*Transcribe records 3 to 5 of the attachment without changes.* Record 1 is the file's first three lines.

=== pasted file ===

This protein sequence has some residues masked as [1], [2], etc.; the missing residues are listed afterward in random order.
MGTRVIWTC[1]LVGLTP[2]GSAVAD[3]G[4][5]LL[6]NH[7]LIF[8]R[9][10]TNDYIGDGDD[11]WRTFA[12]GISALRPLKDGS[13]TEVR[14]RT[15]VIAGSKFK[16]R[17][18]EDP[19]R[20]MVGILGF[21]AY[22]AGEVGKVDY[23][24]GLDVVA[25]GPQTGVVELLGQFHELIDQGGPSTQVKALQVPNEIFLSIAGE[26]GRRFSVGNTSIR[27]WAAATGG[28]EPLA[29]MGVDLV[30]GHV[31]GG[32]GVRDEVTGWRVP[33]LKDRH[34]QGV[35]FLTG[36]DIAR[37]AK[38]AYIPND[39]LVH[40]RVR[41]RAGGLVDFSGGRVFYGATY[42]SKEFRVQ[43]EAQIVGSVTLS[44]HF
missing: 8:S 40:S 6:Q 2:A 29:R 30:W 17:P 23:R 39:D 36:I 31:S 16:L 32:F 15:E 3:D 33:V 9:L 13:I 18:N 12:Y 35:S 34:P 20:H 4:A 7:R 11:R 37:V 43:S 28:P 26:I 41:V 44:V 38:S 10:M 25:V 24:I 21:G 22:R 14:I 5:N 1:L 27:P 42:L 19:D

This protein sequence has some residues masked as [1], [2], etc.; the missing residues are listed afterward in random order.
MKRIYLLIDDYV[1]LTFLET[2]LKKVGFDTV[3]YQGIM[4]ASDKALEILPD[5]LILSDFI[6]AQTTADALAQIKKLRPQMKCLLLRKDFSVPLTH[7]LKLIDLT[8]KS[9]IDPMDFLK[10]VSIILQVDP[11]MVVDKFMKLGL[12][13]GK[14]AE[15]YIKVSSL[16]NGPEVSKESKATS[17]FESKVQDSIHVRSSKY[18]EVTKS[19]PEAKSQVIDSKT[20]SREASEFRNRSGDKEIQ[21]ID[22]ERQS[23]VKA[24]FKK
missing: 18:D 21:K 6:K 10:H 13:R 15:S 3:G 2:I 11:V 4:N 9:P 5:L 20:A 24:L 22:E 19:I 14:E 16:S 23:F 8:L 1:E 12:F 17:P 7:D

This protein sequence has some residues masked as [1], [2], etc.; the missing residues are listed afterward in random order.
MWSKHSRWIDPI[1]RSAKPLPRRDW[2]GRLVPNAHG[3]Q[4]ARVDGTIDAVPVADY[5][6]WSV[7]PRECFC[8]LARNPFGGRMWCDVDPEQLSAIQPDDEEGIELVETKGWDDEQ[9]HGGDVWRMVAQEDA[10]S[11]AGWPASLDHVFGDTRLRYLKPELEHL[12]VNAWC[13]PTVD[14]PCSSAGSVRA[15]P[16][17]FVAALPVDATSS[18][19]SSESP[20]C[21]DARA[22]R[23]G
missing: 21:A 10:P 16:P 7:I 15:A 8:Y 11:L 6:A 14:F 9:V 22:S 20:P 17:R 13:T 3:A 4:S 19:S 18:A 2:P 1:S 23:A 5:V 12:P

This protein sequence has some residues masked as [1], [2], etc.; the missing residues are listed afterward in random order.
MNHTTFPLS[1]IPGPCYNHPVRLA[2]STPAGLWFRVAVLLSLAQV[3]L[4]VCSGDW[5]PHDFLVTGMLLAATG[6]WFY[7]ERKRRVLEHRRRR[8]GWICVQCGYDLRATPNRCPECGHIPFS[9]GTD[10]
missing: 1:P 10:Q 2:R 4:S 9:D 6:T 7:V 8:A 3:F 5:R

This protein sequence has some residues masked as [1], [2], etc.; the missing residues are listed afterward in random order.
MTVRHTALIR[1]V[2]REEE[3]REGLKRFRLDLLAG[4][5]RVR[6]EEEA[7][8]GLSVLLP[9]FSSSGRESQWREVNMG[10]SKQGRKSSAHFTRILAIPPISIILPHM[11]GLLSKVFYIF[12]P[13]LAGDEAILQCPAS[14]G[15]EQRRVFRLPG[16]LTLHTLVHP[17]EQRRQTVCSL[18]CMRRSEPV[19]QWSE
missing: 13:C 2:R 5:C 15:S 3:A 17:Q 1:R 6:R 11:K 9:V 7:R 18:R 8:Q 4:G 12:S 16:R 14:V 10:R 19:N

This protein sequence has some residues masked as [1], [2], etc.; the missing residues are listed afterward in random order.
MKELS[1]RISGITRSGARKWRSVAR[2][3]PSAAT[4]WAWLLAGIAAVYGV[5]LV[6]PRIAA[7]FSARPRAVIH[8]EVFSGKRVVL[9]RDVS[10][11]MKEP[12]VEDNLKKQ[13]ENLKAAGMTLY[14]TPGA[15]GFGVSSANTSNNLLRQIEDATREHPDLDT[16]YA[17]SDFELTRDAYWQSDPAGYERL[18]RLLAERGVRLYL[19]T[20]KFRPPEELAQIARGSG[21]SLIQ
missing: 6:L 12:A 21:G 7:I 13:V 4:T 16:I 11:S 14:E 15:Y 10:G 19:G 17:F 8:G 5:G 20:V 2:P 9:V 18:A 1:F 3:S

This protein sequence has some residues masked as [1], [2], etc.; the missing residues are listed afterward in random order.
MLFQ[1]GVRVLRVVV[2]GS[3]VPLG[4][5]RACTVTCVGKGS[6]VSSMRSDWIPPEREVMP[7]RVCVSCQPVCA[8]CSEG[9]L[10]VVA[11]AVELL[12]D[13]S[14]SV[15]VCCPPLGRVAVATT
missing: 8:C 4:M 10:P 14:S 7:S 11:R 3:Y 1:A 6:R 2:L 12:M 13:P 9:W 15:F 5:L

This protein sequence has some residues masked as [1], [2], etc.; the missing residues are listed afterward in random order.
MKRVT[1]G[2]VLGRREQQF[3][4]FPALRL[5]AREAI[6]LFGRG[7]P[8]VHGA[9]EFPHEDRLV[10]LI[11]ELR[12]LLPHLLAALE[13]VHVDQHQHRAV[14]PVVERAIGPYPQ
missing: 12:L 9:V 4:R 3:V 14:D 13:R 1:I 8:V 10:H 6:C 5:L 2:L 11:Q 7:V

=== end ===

This protein sequence has some residues masked as [1], [2], etc.; the missing residues are listed afterward in random order.
MWSKHSRWIDPI[1]RSAKPLPRRDW[2]GRLVPNAHG[3]Q[4]ARVDGTIDAVPVADY[5][6]WSV[7]PRECFC[8]LARNPFGGRMWCDVDPEQLSAIQPDDEEGIELVETKGWDDEQ[9]HGGDVWRMVAQEDA[10]S[11]AGWPASLDHVFGDTRLRYLKPELEHL[12]VNAWC[13]PTVD[14]PCSSAGSVRA[15]P[16][17]FVAALPVDATSS[18][19]SSESP[20]C[21]DARA[22]R[23]G
missing: 21:A 10:P 16:P 7:I 15:A 8:Y 11:L 6:A 14:F 9:V 22:S 20:P 17:R 13:T 3:A 4:S 19:S 18:A 2:P 1:S 23:A 5:V 12:P

This protein sequence has some residues masked as [1], [2], etc.; the missing residues are listed afterward in random order.
MNHTTFPLS[1]IPGPCYNHPVRLA[2]STPAGLWFRVAVLLSLAQV[3]L[4]VCSGDW[5]PHDFLVTGMLLAATG[6]WFY[7]ERKRRVLEHRRRR[8]GWICVQCGYDLRATPNRCPECGHIPFS[9]GTD[10]
missing: 1:P 10:Q 2:R 4:S 9:D 6:T 7:V 8:A 3:F 5:R

This protein sequence has some residues masked as [1], [2], etc.; the missing residues are listed afterward in random order.
MTVRHTALIR[1]V[2]REEE[3]REGLKRFRLDLLAG[4][5]RVR[6]EEEA[7][8]GLSVLLP[9]FSSSGRESQWREVNMG[10]SKQGRKSSAHFTRILAIPPISIILPHM[11]GLLSKVFYIF[12]P[13]LAGDEAILQCPAS[14]G[15]EQRRVFRLPG[16]LTLHTLVHP[17]EQRRQTVCSL[18]CMRRSEPV[19]QWSE
missing: 13:C 2:R 5:C 15:S 3:A 17:Q 1:R 6:R 11:K 9:V 7:R 18:R 8:Q 4:G 12:S 16:R 14:V 10:R 19:N